Judge Dismisses Republican Kari Lake’s Election Challenge in Arizona Gubernatorial Race

The legal battle over the 2022 Arizona gubernatorial election reached another milestone on Monday as Maricopa County Superior Court Judge Peter A. Thompson ruled against Republican Kari Lake’s election challenge.

Lake had lost the election to Democrat Katie Hobbs, and she argued that irregularities in ballot counting and verification had affected the outcome.

Judge Thompson, however, found Lake’s allegations unsubstantiated.

“The Court DOES NOT find clear and convincing evidence or a preponderance of evidence that such misconduct did in fact affect the result of the 2022 General Election by a competent mathematical basis,” he said.

The court’s ruling reaffirmed that Hobbs, who led Lake by around 17,000 votes in the 2022 election, was indeed the elected governor.

Lake’s legal counsel, Kurt Olsen, contended that the speed at which approximately 274,000 ballot signatures were verified—less than three seconds per signature—was questionable.

Nevertheless, the judge dismissed these concerns, pointing out that Arizona law does not stipulate any specific timeframe for signature reviews.

The initial dismissal of Lake’s lawsuit by Judge Thompson was briefly interrupted by an Arizona Supreme Court decision that required a reexamination of her claims related to the signature review process.

Lake and her legal team focused on irregularities in signature verification during the recount, aiming to prove that these inconsistencies contravened Arizona Revised Statutes § 16-550(A) and the Election Procedures Manual (EPM).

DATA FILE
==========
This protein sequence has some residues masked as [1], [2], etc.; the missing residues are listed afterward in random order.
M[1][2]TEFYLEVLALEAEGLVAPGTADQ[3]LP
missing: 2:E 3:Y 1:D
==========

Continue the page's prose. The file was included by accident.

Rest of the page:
Olsen cited instances where 11 signature verification workers processed around 170,000 signatures in less than three seconds each, with a high approval rating of 99.97%.

Olsen argued that at least 70,000 mail-in ballots were not appropriately verified, thus necessitating the overturning of the election results.

Witness Jacqueline Onigkeit, a signature reviewer from Maricopa County, testified that she observed numerous inconsistencies in the signatures on ballot affidavits.

She stated that a considerable number of signatures didn’t match the names of the voters, causing discomfort among many reviewers.

Onigkeit also mentioned that the overwhelming number of rejections led supervisors to redirect ballots back to level one reviewers.

In a stunning revelation, Lake’s legal team presented evidence of a reviewer swiftly approving signatures within a span of two seconds per signature.

Despite these allegations, the judge maintained that Onigkeit’s testimony demonstrated that “level one and level two signature review did take place in some fashion.”

The court ultimately ruled in favor of the validity of the signature review process.

In the face of the court’s dismissal, Kari Lake is expected to take her case to the Arizona Supreme Court once again, The Gateway Pundit is reporting, refusing to concede defeat in her election challenge.